Once I had made my clamshells I appliqued them onto my background fabric using Aurifil Cotton Mako 50. As you can see in the photo, I left plenty of fabric around the edges. I then took my little hoop, in this case 5 inches in diameter, and centred my design in it. When I was happy with its placement I tightened the screw so that the work was tensioned with no wrinkles.

 

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Ensure the item is centred in the hoop.

I trimmed the background fabric to a border of about 1 1/2 inches.

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Trimming excess fabric to 1 1/2 inches.

I took a strong thread (Aurifil Cotton Mako 28) and ran a gathering stitch around the perimeter. To make this job easier I did not cut my thread off the spool, but used it directly from the spool. This way could adjust it as required, and I didn’t run the risk of miscalculating the length of cotton I needed, or of accidentally pulling the gathers out. When I had the gathers sitting as I wanted, I cut the threads leaving a tail, then tied them in a reef knot to secure them.

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Gathering the background fabric behind the hoop.

To cover the back of the hoop I cut a circle of felt, using the hoop as a template for the circle. I wanted the felt to fit just to the edge of the blue background fabric, but inside hoop. Finally I stitched the felt in place again using a strong thread, Aurifil Cotton Mako 28. I used an overstitch going from the felt out towards the edge of the hoop as shown in the photo, and I ensured that each bite into the felt was about 3mm and went into the blue background fabric each time.

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Stitching the felt back into place.

And my little project is finished and ready to hang on the wall!

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My little hanging all ready to display on the wall.

In a future post, I will write about another project framed in this way.

 

A Special Treat to Banish the Cold

It is always a special treat when a customer brings a project that they have stitched with Aurifil into the store for “show and tell”.

windflower-scarf

This delightful scarf has been designed by Jan at Windflower Embroidery.

It is just perfect for those wintery days that we are experiencing, a lovely soft angora wool background trimmed with wool applique autumn leaves embellished with Lana wool thread.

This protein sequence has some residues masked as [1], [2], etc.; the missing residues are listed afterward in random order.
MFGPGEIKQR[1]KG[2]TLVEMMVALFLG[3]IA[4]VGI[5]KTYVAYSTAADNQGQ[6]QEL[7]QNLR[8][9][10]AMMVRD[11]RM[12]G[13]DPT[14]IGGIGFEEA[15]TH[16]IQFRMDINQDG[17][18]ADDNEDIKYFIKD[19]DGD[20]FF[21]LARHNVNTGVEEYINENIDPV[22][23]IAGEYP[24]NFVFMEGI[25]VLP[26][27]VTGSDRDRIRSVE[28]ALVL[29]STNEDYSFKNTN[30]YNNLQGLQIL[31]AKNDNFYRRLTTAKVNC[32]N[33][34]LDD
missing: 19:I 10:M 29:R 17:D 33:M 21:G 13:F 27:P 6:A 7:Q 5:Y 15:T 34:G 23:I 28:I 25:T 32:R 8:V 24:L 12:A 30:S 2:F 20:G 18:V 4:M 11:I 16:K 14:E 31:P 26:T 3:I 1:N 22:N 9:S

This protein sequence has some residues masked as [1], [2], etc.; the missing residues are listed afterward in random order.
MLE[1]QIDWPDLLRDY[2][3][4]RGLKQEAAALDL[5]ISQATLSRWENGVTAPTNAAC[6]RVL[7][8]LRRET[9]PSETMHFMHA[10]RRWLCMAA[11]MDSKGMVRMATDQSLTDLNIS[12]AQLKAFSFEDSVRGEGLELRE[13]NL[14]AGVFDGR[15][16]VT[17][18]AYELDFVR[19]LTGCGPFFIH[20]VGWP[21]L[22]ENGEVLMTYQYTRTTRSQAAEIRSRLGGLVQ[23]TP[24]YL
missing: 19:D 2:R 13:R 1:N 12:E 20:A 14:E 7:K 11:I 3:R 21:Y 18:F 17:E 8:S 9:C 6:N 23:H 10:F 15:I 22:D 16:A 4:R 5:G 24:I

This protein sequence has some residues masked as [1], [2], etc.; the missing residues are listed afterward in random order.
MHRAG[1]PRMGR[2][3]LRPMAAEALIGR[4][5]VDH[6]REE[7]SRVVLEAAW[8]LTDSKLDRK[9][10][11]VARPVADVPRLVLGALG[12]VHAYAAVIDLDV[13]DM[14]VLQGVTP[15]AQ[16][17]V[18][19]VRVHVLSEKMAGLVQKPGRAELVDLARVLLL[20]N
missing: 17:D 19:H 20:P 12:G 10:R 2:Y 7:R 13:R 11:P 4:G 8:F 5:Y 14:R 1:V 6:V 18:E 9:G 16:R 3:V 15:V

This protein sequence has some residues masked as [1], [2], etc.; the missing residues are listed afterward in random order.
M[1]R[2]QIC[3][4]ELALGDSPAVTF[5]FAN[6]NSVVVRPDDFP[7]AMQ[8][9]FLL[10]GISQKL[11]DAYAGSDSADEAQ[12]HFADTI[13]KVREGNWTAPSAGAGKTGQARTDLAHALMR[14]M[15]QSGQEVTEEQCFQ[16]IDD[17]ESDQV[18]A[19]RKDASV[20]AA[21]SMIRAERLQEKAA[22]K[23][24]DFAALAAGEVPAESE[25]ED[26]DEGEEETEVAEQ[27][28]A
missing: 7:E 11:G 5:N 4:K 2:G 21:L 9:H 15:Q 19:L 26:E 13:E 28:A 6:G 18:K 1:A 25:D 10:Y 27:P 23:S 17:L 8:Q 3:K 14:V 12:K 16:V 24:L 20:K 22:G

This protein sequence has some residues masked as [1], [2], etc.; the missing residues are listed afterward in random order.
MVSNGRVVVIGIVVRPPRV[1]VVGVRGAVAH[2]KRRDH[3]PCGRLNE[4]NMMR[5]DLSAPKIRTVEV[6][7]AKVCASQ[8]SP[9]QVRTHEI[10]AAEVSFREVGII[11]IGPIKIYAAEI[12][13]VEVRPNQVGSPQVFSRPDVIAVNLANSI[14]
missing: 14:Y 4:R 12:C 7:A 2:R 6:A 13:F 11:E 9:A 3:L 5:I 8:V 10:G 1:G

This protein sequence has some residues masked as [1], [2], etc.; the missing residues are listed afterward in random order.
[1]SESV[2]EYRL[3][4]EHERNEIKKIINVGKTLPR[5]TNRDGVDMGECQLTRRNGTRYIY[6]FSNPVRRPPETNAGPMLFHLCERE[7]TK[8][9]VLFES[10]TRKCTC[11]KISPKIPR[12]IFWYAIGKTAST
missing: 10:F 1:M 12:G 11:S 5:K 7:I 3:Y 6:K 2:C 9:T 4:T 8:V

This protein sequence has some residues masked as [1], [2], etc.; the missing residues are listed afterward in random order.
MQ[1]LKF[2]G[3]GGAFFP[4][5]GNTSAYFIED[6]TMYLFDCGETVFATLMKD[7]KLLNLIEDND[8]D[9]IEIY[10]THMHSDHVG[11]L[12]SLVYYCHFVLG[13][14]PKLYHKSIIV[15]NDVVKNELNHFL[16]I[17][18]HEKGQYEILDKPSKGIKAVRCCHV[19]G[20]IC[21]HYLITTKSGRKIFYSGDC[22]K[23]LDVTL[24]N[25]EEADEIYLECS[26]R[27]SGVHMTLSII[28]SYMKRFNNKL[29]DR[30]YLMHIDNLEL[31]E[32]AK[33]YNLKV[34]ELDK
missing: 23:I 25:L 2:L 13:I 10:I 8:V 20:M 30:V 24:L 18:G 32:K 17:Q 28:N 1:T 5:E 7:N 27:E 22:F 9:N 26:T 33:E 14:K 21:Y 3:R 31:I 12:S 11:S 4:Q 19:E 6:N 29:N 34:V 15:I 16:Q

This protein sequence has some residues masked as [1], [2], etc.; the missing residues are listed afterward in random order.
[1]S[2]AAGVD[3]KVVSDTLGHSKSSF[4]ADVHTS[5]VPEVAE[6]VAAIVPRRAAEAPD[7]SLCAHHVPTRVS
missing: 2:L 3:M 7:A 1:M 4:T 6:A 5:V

Just the description is enough to banish the chill air.

windflower-scarf-detail

Jan has heaps of information, including an Embroidery Stitching Guide for free download, on her Windflower Embroidery website.  Well worth a visit.

If you want to work your own winter embroidery with Lana wool thread, visit our Aurifil Thread Australia website to find a local retailer.

Read more information about Lana wool thread.

How to Fold Quilts (Crease Free) when Moving Across Town, the Country or the World

I have moved cites, countries and continents. Most recently, I moved from the east coast of Australia to the west coast of Australia…and back again. Some of the first items I planned to take with me were a selection of my quilts.

Taking your quilts with you to a new community not only gives you and your family something familiar and comforting in your new surroundings, it also provides a common talking point when you visit or start a new quilting group in your new location.

The baggage allowance for my flight was dedicated to clothes, so I decided to pack a suitcase with a selection of quilts that would be transported in our shipping container. The amount of time these quilts would be in transit was only an estimate and I wanted my quilts to arrive without creases or wrinkles.

Avoid folding your quilts into rectangles or squares as this can create a permanent fold mark into the grain line of your piece. If you have ever ‘finger pressed’ a piece of patchwork you know how the fabric can ‘hold’ a crease.
Good results are achieved by folding your quilts on the bias.

Follow these steps for best results:

1st Fold diagonally

1st Fold diagonally

Fold Diagonally again

Fold Diagonally again

Third Fold

Third Fold

Fourth and final fold

Fourth and final fold

Stack of Folded quilts

Stack of Folded quilts

Suitcase of quilts

Suitcase of quilts

Smooth, Crease-free quilt after 2 weeks in a suitcase

Smooth, Crease-free quilt after 2 weeks in a suitcase

There are several ways to keep quilts at their best when in transit. We would enjoy hearing about your methods and experiences transporting your quilts around the corner or around the world.

Pinwheel Passion

At the beginning of this year, I celebrated the birth of my first grandchild, and like quilting grannies through the generations, wished to mark the occasion with the creation of a quilt.

I decided to ignore all the beautiful baby quilt patterns available commercially and design my own quilt using the pinwheel block with three narrow borders, using bright fabrics on a white background.

Camera file jan2015 075To make the pinwheel block I used a technique  where you start with squares.

You take 2 squares of contrasting fabric and sew them right sides together, with a 1/4 inch seam all the way around the edge.